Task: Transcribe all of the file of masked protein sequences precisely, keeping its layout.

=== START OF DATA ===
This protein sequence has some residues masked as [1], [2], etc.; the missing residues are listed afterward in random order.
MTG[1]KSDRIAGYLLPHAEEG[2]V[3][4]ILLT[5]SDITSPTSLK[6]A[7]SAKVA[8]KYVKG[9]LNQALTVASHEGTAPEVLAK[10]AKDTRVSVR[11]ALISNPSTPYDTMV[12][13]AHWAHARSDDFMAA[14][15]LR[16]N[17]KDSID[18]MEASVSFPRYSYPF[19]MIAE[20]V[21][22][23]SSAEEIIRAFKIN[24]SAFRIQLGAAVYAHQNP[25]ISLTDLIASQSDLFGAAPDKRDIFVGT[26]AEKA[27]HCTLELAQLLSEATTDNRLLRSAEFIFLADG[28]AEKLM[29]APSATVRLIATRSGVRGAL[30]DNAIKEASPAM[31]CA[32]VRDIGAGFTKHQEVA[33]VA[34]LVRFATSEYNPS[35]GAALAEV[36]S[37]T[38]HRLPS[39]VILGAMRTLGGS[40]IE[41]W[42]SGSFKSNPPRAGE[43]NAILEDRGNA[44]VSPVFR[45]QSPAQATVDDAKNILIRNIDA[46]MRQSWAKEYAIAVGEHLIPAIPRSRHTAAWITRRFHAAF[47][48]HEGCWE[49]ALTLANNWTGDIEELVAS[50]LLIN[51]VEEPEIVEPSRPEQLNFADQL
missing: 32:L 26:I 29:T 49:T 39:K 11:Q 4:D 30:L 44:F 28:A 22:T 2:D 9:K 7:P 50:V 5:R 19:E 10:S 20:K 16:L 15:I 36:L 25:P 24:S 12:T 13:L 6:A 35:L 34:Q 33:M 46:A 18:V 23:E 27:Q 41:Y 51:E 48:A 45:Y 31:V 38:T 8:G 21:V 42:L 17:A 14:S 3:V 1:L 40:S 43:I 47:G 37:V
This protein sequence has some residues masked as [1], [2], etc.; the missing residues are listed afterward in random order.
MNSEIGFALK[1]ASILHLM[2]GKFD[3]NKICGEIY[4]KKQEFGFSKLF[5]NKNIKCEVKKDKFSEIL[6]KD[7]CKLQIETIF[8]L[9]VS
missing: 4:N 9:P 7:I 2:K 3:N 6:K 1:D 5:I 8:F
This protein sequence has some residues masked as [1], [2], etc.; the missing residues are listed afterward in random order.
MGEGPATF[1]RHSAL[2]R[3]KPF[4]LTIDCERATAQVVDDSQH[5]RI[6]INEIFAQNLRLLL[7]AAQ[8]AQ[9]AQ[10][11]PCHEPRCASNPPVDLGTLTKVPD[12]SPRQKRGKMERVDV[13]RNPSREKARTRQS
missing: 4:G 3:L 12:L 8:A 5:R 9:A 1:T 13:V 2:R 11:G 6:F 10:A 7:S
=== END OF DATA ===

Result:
This protein sequence has some residues masked as [1], [2], etc.; the missing residues are listed afterward in random order.
MTG[1]KSDRIAGYLLPHAEEG[2]V[3][4]ILLT[5]SDITSPTSLK[6]A[7]SAKVA[8]KYVKG[9]LNQALTVASHEGTAPEVLAK[10]AKDTRVSVR[11]ALISNPSTPYDTMV[12][13]AHWAHARSDDFMAA[14][15]LR[16]N[17]KDSID[18]MEASVSFPRYSYPF[19]MIAE[20]V[21][22][23]SSAEEIIRAFKIN[24]SAFRIQLGAAVYAHQNP[25]ISLTDLIASQSDLFGAAPDKRDIFVGT[26]AEKA[27]HCTLELAQLLSEATTDNRLLRSAEFIFLADG[28]AEKLM[29]APSATVRLIATRSGVRGAL[30]DNAIKEASPAM[31]CA[32]VRDIGAGFTKHQEVA[33]VA[34]LVRFATSEYNPS[35]GAALAEV[36]S[37]T[38]HRLPS[39]VILGAMRTLGGS[40]IE[41]W[42]SGSFKSNPPRAGE[43]NAILEDRGNA[44]VSPVFR[45]QSPAQATVDDAKNILIRNIDA[46]MRQSWAKEYAIAVGEHLIPAIPRSRHTAAWITRRFHAAF[47][48]HEGCWE[49]ALTLANNWTGDIEELVAS[50]LLIN[51]VEEPEIVEPSRPEQLNFADQL
missing: 32:L 26:I 29:T 49:T 39:K 11:Q 4:D 30:L 44:F 28:A 22:T 2:D 9:K 7:P 50:V 5:R 19:E 10:S 20:K 16:L 15:I 36:L 25:P 24:S 12:T 13:L 6:A 35:L 34:Q 33:M 46:A 18:V 23:E 27:Q 41:Y 51:E 48:A 45:Y 31:V 38:T 8:G 21:V 42:L 17:A 14:S 3:V 1:L 40:S 43:I 47:G 37:V
This protein sequence has some residues masked as [1], [2], etc.; the missing residues are listed afterward in random order.
MNSEIGFALK[1]ASILHLM[2]GKFD[3]NKICGEIY[4]KKQEFGFSKLF[5]NKNIKCEVKKDKFSEIL[6]KD[7]CKLQIETIF[8]L[9]VS
missing: 4:N 9:P 7:I 2:K 3:N 6:K 1:D 5:I 8:F
This protein sequence has some residues masked as [1], [2], etc.; the missing residues are listed afterward in random order.
MGEGPATF[1]RHSAL[2]R[3]KPF[4]LTIDCERATAQVVDDSQH[5]RI[6]INEIFAQNLRLLL[7]AAQ[8]AQ[9]AQ[10][11]PCHEPRCASNPPVDLGTLTKVPD[12]SPRQKRGKMERVDV[13]RNPSREKARTRQS
missing: 4:G 3:L 12:L 8:A 5:R 9:A 1:T 13:V 2:R 11:G 6:F 10:A 7:S